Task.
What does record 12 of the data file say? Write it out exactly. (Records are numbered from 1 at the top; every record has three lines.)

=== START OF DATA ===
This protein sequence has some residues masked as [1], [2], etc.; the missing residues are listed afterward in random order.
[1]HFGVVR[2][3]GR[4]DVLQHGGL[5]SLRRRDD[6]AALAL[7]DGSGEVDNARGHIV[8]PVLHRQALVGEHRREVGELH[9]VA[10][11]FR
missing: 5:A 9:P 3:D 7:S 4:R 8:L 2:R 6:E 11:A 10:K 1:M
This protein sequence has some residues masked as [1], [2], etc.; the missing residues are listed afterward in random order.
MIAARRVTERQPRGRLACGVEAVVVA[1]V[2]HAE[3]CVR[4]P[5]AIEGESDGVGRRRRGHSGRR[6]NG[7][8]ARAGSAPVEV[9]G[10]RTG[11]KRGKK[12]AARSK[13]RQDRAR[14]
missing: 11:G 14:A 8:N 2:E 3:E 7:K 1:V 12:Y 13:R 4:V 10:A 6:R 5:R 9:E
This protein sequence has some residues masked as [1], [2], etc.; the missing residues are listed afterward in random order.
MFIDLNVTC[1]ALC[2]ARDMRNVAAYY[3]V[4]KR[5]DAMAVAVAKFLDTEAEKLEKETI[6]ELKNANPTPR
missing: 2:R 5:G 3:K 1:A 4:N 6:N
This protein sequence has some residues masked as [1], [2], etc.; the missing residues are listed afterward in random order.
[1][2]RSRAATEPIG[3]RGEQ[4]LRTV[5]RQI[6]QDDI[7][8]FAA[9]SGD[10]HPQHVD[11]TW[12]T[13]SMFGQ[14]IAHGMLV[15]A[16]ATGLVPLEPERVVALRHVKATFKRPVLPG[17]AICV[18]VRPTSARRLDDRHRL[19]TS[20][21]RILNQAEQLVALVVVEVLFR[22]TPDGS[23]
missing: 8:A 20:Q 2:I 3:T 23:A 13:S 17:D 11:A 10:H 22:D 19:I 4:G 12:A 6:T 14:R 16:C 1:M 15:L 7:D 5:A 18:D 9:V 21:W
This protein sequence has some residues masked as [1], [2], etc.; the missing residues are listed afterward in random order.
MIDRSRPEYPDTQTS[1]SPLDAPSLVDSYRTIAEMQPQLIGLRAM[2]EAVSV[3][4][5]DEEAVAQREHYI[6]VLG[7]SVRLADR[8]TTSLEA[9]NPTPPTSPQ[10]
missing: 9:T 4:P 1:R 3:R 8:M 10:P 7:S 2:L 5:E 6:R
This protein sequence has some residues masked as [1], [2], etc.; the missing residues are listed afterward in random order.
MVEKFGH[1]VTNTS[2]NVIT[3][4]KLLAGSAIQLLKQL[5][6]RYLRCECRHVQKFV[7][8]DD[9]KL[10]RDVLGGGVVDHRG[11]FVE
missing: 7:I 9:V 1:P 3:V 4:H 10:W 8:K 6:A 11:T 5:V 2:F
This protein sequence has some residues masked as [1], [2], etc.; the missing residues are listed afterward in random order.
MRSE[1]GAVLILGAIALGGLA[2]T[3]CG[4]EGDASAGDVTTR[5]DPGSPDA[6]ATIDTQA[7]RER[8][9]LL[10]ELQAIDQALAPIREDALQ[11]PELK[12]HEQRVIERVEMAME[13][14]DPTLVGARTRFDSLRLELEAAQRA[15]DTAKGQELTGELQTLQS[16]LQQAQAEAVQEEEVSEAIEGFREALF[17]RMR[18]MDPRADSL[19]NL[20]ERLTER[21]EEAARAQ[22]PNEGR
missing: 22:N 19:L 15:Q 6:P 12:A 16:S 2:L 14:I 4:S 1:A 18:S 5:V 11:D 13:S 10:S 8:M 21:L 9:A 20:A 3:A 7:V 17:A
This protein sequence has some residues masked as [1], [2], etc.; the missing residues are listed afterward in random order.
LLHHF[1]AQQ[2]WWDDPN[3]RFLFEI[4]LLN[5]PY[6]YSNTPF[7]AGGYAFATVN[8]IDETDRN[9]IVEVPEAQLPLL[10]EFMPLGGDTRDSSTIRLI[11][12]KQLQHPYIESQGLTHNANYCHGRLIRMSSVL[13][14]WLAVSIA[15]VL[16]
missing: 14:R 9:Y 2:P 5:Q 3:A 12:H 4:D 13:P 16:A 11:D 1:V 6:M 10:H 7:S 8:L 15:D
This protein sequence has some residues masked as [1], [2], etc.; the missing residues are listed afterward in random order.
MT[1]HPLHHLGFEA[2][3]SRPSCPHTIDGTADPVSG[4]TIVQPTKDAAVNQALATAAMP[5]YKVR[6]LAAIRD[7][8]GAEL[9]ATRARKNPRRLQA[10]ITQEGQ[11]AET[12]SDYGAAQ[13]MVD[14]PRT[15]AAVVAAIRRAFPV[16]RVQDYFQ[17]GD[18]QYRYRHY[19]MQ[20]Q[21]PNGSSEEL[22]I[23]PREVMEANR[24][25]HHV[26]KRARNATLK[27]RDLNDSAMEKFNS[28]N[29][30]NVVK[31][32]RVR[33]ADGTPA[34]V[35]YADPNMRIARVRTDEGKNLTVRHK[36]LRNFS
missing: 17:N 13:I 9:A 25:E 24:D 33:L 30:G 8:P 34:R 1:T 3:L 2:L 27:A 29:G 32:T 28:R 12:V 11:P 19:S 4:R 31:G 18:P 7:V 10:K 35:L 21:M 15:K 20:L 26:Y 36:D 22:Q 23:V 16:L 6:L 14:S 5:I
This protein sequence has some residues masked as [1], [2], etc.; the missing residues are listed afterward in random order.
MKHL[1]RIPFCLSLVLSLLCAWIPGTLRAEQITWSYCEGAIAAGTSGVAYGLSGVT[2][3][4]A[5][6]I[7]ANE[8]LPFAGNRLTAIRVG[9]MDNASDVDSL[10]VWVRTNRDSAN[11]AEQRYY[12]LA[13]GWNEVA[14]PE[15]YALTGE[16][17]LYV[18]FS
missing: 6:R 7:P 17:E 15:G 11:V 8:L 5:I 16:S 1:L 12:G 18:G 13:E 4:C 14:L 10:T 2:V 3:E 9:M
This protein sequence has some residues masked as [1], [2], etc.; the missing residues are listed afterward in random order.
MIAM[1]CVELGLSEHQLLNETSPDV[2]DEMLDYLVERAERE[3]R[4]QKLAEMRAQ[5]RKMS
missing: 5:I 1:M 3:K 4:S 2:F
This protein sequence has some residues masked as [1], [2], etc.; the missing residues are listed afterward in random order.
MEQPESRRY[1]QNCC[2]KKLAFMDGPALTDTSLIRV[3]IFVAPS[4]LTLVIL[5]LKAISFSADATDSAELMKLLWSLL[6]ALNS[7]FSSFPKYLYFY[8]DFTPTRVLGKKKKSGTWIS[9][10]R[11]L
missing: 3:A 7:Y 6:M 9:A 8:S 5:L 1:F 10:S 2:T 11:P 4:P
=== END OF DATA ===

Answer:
This protein sequence has some residues masked as [1], [2], etc.; the missing residues are listed afterward in random order.
MEQPESRRY[1]QNCC[2]KKLAFMDGPALTDTSLIRV[3]IFVAPS[4]LTLVIL[5]LKAISFSADATDSAELMKLLWSLL[6]ALNS[7]FSSFPKYLYFY[8]DFTPTRVLGKKKKSGTWIS[9][10]R[11]L
missing: 3:A 7:Y 6:M 9:A 8:S 5:L 1:F 10:S 2:T 11:P 4:P